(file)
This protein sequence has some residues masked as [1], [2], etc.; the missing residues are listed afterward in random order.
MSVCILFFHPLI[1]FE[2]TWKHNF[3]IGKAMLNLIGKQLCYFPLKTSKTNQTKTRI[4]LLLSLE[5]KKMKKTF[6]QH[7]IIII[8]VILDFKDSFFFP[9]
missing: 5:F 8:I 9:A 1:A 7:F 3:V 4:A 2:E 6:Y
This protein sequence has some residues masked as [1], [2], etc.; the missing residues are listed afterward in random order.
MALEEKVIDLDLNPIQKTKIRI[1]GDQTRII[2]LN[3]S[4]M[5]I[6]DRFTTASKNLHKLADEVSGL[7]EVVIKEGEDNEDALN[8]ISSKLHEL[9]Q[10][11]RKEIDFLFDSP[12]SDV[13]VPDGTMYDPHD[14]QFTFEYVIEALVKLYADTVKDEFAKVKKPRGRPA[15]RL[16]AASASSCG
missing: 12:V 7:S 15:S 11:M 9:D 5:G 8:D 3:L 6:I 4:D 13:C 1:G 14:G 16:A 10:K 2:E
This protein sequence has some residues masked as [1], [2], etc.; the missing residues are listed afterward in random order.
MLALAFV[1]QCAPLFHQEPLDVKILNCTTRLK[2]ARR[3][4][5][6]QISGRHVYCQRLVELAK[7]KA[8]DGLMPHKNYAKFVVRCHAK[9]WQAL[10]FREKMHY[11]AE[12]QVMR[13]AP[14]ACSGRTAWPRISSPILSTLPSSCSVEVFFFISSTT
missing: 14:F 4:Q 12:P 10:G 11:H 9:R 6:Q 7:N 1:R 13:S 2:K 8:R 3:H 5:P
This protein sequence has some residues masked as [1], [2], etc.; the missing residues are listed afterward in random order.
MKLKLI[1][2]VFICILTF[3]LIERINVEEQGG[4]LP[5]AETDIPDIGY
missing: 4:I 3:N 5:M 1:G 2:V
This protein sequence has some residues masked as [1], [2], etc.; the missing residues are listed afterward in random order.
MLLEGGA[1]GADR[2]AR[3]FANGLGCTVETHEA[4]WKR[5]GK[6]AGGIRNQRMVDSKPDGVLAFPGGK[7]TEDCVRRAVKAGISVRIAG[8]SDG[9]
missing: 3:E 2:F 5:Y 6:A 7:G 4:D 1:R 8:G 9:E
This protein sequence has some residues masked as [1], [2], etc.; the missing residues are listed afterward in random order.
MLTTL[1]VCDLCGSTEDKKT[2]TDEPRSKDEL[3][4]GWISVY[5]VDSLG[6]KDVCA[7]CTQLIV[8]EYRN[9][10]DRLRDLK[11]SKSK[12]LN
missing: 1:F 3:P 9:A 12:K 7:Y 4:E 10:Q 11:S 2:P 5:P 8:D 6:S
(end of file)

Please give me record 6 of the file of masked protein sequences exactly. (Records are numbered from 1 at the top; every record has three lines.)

This protein sequence has some residues masked as [1], [2], etc.; the missing residues are listed afterward in random order.
MLTTL[1]VCDLCGSTEDKKT[2]TDEPRSKDEL[3][4]GWISVY[5]VDSLG[6]KDVCA[7]CTQLIV[8]EYRN[9][10]DRLRDLK[11]SKSK[12]LN
missing: 1:F 3:P 9:A 12:K 7:Y 4:E 10:Q 11:S 2:P 5:P 8:D 6:S